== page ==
I find, amongst others, a remarkable precept in the second vol. of the `Tableau,' p. 109, which says: "One of the grandest secrets a man can know is, not to go to Wisdom all at once, but to engage himself a long while on the way that leads to her." (You will easily understand the true meaning of the words I have underlined.) But before going on with this reading, more carefully than formerly, I must ask you whether the parenthetical passages in the `Tableau, Edinburgh edition, 1782, are by a hand which you adopt as your own. I shall also be very glad to know, whether, in the nomenclature of these two works, there is any denomination synonymous with two very essential words in the system of our friend Bohme - I allude to Sophia and the King of this world; or did these two beings entirely escape your school? I have some reason to suspect the latter; for our friend Divonne, whom you introduced to me, and who appeared pretty well up in this matter, did not know a word about Sophia; I cannot say whether he knew anything of the King. It is possible these two names may not have been pronounced in any school in France: this would not prevent those schools enjoying magnificent splendours. You will, no doubt, have known, in your time, a Portuguese theosophist, called Martinez Pasqualis. From what I have heard, he was very profound and very advan ced. Yet I have some suspicion that he never knew Sophia, even by name: can he have confounded Sophia with the Active intelligent Cause, and the King with the Bad Principle? From all this, you see I am determined to make myself familiar with the precepts of your old school; but as I am in about the same relation to the French language that you are to the German, you will allow me, from time to time, to ask some grammatical questions.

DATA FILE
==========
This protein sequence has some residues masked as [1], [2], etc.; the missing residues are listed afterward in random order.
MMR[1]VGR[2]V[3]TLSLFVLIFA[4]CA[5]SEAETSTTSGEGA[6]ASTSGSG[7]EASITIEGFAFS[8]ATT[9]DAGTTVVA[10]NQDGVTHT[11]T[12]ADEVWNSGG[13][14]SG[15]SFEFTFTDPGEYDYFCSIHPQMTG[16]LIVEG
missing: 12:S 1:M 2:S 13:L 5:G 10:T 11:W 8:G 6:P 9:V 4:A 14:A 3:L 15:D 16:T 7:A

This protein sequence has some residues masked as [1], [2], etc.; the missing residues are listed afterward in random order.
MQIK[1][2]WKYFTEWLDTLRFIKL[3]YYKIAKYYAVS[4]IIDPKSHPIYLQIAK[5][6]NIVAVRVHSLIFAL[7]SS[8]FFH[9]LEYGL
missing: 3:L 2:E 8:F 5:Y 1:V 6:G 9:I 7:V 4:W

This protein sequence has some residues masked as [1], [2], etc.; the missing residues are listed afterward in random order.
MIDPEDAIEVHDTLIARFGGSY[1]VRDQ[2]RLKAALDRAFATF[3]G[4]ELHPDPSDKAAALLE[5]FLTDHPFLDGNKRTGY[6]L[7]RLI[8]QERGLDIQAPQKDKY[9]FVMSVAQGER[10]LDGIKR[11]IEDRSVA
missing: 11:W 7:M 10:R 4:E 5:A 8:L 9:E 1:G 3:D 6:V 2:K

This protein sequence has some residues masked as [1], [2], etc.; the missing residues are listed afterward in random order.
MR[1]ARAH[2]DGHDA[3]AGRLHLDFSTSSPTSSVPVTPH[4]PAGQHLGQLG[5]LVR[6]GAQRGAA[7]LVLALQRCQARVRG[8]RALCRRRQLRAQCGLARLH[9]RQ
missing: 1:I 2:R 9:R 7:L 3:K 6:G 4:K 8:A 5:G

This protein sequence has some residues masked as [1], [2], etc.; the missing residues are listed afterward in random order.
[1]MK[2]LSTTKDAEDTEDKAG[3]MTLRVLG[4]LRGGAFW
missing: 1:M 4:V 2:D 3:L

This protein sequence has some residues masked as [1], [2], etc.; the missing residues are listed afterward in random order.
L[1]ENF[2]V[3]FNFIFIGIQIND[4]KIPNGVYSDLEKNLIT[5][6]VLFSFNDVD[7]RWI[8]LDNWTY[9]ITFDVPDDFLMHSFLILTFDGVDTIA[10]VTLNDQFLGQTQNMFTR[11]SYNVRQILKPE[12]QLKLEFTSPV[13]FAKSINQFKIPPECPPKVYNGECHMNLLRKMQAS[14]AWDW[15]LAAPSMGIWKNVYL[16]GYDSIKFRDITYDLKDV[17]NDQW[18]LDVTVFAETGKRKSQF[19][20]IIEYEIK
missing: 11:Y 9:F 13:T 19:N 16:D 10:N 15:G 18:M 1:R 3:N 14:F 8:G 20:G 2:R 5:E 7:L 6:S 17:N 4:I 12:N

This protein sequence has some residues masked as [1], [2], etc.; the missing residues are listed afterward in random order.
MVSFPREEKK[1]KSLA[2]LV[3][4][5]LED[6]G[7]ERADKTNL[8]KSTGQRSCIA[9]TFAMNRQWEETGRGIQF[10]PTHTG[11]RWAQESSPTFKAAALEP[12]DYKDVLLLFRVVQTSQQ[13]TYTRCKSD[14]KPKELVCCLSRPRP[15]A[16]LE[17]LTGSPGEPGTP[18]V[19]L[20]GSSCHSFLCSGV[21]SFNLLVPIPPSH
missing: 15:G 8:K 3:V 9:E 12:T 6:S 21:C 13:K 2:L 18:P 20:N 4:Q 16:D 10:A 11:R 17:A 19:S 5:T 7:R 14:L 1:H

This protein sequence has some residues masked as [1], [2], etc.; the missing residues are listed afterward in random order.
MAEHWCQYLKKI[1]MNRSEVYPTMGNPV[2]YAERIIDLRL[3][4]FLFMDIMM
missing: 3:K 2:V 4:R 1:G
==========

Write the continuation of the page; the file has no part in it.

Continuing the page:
For instance, `Tableau,' vol. ii. p. 61: "To serve as organe to the higher vertus which ought to descend." I do not understand the meaning of organe in this sense. Do the higher virtues need an organ for them to come down; if so, what is it? Page 108, same vol.: "If elementary Nature is hurtful to us, it is when we allow ourselves to be enslavedby it, not when we penetrate its virtues." I do not know in what sense the word virtue is used here. Does it apply to the properties of elementary nature, or to some intellectual substance different from nature?

Idem, p. 233: "The universal action of life. . . ." In what sense is life to be taken here?

Idem, p. 235. Who or what are the sensible agents the writer here speaks of?